The Data Practices Act (MGDPA) ensures the public has the right to know what the government is doing–including its volunteers and contractors. The legislation proposed would codify anonymity for those using dangerous weapons within our communities to perform lethal services on behalf of the government. Names of police officers have been public for decades. That’s no loophole, but what the hunters proposed would be an unprecedented exemption for special interest groups, especially after Becker-Finn legislated to make more private police data public and without the same expressed concern she shared for the hunters. It is also interesting that the DNR actively publishes a list of landowner deer licenses along with corresponding addresses. There does not appear to be any expressed concern of privacy invasion by the bowhunters or Becker-Finn in this regard. The double-standard is exceptionally clear. It is imperative for those doing government work to be accountable to the public–especially when weapons are involved. If the hunters don’t like it, they are still entitled to hunt privately without working for the government.
The reason there were so many data requests–and why they were increasingly more expansive–is because the city failed to provide all the data requested for inspection for months. These concerned concurrent data that the city was required to have on file. Because of those requests, I have data that proves the city was dishonest with me. Who else are they misleading?
I disagree with Mr. Lynn’s portrayal in the news that these requests were in any way related to “animal rights extremists,” much as I’m sure he would not like hunters to be painted as “radical gun extremists.” This fear-mongering appears to be a tactic the Sportsmen’s Alliance frequently uses to caricature any policy they don’t like as “radical” or “extreme.” It speaks volumes that the big guns of national sportsmen’s lobbying are coming to the aid to make this public data private–data that allows public scrutiny. This should raise larger concerns with what’s going on behind the scenes, especially since Lynn’s national organization has a history of litigating to delist endangered species for “sport.” One doesn’t need to be an animal rights activist to see the destructive nature behind policies he advocates for, nor the vie to keep his compatriot’s actions out of the public eye and away from scrutiny.
How many contracts have been breached? Why doesn’t the city have the legal names and proficiency certifications of those they authorized to kill deer with dangerous weapons in residential areas? The real issue is that there is almost no oversight into sharpshooter selection and certification, and MBRB seems to police itself. By the group’s own admission, recent growth “brought many challenges, not only for our organization but for our landowners as well.” As a group contracted by numerous government entities, their challenges are a matter of public concern–and safety.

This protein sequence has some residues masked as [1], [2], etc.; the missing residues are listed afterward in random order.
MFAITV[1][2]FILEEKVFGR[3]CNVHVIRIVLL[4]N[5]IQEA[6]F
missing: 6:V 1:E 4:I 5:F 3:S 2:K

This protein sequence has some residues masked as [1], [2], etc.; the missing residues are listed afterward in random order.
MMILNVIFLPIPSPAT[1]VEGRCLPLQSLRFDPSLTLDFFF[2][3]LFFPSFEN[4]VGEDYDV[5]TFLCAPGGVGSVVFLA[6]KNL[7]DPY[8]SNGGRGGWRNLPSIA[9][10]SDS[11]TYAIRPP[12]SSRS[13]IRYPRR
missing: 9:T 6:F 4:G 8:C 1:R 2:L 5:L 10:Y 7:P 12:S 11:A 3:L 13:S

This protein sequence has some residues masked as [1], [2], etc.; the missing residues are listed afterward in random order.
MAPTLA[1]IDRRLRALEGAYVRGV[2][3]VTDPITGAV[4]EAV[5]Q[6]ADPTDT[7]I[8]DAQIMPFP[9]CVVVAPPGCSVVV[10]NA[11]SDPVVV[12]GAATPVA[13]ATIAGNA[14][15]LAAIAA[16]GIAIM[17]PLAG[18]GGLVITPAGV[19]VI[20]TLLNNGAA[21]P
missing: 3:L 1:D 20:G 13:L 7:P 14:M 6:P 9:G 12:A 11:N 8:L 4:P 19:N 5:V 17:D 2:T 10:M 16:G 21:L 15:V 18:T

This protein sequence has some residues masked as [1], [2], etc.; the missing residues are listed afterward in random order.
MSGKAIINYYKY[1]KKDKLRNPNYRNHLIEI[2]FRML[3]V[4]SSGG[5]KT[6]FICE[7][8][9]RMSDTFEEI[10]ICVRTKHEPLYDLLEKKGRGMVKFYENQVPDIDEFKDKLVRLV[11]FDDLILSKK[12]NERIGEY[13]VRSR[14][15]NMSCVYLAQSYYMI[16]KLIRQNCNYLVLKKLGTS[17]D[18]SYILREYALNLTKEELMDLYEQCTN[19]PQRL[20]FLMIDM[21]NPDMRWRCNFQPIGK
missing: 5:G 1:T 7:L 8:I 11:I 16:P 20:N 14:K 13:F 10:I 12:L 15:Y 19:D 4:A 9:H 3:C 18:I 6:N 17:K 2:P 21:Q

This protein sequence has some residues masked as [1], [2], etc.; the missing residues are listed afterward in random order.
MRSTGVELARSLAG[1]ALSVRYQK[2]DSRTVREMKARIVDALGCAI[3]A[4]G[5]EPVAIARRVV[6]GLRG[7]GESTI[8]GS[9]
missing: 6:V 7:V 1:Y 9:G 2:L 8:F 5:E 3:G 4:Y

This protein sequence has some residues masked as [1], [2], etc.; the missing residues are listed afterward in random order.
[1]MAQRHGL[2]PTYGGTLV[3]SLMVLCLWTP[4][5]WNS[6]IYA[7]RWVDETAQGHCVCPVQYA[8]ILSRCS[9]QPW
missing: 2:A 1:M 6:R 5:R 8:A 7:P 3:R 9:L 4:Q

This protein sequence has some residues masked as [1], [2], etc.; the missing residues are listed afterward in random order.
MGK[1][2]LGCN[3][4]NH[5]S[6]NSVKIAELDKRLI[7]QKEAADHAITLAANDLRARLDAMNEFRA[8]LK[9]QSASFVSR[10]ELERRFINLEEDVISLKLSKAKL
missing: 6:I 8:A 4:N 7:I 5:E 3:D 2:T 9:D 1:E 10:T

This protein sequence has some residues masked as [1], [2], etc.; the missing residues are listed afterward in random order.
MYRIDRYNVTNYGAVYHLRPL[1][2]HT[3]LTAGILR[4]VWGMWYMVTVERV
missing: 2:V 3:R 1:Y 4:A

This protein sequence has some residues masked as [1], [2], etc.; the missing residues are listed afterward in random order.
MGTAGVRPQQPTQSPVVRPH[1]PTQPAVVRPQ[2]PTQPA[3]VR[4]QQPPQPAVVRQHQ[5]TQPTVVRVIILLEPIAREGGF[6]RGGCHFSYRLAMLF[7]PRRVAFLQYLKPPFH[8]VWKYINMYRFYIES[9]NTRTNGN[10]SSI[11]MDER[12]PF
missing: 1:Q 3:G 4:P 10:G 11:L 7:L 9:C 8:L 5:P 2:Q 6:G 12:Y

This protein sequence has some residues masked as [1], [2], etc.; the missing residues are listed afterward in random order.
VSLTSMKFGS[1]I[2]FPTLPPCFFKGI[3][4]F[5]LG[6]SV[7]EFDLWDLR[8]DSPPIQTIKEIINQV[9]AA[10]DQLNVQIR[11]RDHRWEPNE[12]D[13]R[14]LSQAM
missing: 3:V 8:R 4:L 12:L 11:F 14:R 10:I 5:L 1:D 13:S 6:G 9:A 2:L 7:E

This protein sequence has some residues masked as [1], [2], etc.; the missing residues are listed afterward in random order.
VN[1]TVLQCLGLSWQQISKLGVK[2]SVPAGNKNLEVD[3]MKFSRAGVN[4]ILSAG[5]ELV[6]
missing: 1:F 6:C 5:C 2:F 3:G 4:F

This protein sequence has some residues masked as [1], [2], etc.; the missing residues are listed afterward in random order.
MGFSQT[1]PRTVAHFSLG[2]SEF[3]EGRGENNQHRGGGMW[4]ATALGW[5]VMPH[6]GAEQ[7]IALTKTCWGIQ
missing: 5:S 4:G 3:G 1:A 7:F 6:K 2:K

The motive for setting up the culling became clear from the data. The primary concern was deer eating residential plants (frequently hostas) and had little to do with natural ecological damage. The Press archives show a consistent narrative about peoples’ flowerbeds. There was no data showing the city attempting to preserve already existing habitats, despite its “concern” about habitat loss. Those worried about ticks were informed by the DNR at public meetings that removing deer will not substantially lessen the transmission of Lyme’s. In fact, Harvard studies show tick abundance oscillates mostly irrespective of deer population. The primary vector of disease transmission to black-legged ticks is through mice, not deer. Yet, the stigma based on faulty information about deer and Lyme’s disease still persists in the community and in adopted city resolutions. Others were perturbed about deer poop, yet lacked any concern for other types of wildlife poop. And for those worried about chronic wasting disease (CWD), rest assured that the city is not doing anything to quell your concerns. There is no data showing any deer were tested for CWD, although concern for CWD was a rationale used to adopt the management plan. The tests were inexpensive and would have provided valuable data to the state to help stop disease spread. The city also didn’t test any deer for COVID.